Are they the same men who ogle women and otherwise dehumanize them? Or is this more subtle sexism more widespread, affecting some men who are chivalrous and honorable in their ordinary dealings with women? I can't help but wonder.

That's it for today! I'll resume my usual cantankerous church-and-state-and-culture-centric blogging on Monday, Good Lord willing!

UPDATE: I clicked away from writing this post and found another good mommy-bloggish thing to share! Here's why your home will never look like one featured on TV or in a magazine. Good to know!


Rebecca in ID said...

Out of all those wonderful things you talked about, I only have a comment on the rolls: The fridge method is fantastic, but oh my gosh why shortening instead of butter??? Anyway, for a great whole book on how to make all kinds of artisan breads using the easy fridge-to-oven technique, I highly recommend "Artisan Bread in 5 minutes a Day" by Hertzberg and Francois. Go to Amazon (can't figure out how to link here) and take a look at the cover: I made dough three days ago, last night took a chunk out of the bowl, made a ball and threw it in the oven, and we ate that loaf you see there on the cover for dinner with our beans. You can make a big old batch, just try to use it within 2 weeks, and the longer it sits in there, the more it develops that wonderful sourdough-ish artisan flavor. You never have to knead the bread. Anyway, they also have some nice plain rolls and things.

Red Cardigan said...

Well, Rebecca, I did use butter instead of shortening, and the recipe worked just fine, so...


That book sounds terrific! Before I order it, though, I'd better check Thad's bread shelf. My husband loves to make bread and has even made his own recipes a time or two. I'm not there...probably never will be...

Rebecca in ID said...

Well I had a lot of great bread books, and I actually really liked making bread, but hardly ever did it because of how you have to plan and time things. I even made sourdough from scratch, as in using the yeast and bacteria from the air, the super-old-fashioned way. But now I actually make bread regularly because of this heavenly book.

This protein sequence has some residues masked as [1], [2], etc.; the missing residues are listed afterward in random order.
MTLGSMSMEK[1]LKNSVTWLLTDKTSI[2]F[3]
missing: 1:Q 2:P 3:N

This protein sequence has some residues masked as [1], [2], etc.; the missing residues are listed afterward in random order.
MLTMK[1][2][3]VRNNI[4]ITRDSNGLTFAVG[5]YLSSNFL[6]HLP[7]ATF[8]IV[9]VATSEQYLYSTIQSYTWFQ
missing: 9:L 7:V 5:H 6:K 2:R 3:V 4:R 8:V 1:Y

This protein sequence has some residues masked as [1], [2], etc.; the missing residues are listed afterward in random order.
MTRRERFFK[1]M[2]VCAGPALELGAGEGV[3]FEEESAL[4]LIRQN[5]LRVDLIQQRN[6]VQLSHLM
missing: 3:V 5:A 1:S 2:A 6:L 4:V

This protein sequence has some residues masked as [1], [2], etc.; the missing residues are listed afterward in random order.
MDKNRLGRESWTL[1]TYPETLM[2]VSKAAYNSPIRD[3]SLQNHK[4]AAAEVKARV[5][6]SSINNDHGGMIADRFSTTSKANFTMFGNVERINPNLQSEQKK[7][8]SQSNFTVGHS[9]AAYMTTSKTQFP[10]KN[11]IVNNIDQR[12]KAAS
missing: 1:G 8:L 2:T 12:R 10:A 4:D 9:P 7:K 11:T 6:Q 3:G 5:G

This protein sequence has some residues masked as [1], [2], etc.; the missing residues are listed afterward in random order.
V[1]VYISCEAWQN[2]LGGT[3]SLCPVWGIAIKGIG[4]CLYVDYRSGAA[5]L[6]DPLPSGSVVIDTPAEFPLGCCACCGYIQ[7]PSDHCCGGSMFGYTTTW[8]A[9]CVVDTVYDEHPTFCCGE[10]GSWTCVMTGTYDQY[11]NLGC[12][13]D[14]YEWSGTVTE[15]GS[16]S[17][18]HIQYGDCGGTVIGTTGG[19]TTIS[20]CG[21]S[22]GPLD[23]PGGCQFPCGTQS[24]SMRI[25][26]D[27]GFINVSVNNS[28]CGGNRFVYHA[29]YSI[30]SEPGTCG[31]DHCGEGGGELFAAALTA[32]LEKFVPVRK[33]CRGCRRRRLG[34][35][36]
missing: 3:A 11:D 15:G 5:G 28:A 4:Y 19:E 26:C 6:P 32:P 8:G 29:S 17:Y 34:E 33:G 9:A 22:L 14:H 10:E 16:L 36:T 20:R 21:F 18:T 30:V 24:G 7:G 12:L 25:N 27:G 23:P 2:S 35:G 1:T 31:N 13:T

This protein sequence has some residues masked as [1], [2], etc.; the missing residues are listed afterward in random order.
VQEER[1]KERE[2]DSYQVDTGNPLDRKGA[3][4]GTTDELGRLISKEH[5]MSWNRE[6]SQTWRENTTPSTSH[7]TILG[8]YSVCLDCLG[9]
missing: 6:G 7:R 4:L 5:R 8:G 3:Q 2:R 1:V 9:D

I'm so glad you used butter. :)

Anonymous said...

Interesting 'mommy post' not.

Recently have been purchasing bread dough mixes on sale to make by hand because my son's bread machine no longer does what it's supposed to do. After several batches of 'home-made' bread (my husband does the punching and the kneading), we've almost reached the stage where we bake bread from 'scratch' (yeast, flour, sugar or honey, etc.) instead of using the mix on sale for the day.

'Do NOT get organized' as the first step is wonderfully illuminating point and starts the ball rolling on seeing some results fast! One of my sons suggested three garbage bags: one for important stuff to keep, one to throw away (paper to recycle), and one for donation, and I remember now how it fits in the scheme of quickly sorting out stuff as a first step in dealing with clutter!

Then, the issue of pseudonyms on the web. As a novice first, then consideration of my sex, family members, 'race' identified with marriage and sons' lives, I have long developed monikers that elude detection. It only took one or two brief encounters with the www. I will never forget the response as my persona of 'Cinnamon' by the male blog host as a "slut name". In posts attacking certain ethnic groups especially during WWII, I could never use my real name because people wouldn't be honest in their opinions if I were to attempt to strike a note of rationality outside of irrational prejudices. In posts about my home state of Alaska, I've felt I had to defend the fact that I was born in the state before it was a state, and had nothing at all to do with Sarah Palin, except perhaps that her father and mine worked together many years ago (a fact that I was not aware of until long after she was no longer associated with vice presidential aspirations). In other general blogs, I've felt the need to emphasize my French ancestry over other genealogy. Remarkably, in occasional postings at sites where regularly contribute points of view related to working career, I feel the need to sign with my maiden name and lower 'echelon' credentials so as not to seem a member of the 'elite' in my career class.

It's hilarious to think how easily I've become someone with seemingly 'multiple' personalities. I guess I do it because of the nature of blogosphere; making a credible impression to others in order to persuade the veracity of my written opinion. Blog posts only allow one dimension of learned expression for somewhat calculated response for someone that depends a lot on body language and tone of voice. I try to provide a gut reaction, but it is evident that I censor myself sometimes. Other times it's more studied and less honest.


Sal said...

My time-tested rules for de-cluttering, most of which I got from FlyLady, with a nod to Don Aslett.

1) You are not your stuff.

2) Other people are not their stuff, either. Just 'cause you loved someone, you don't have to hang on to what they owned.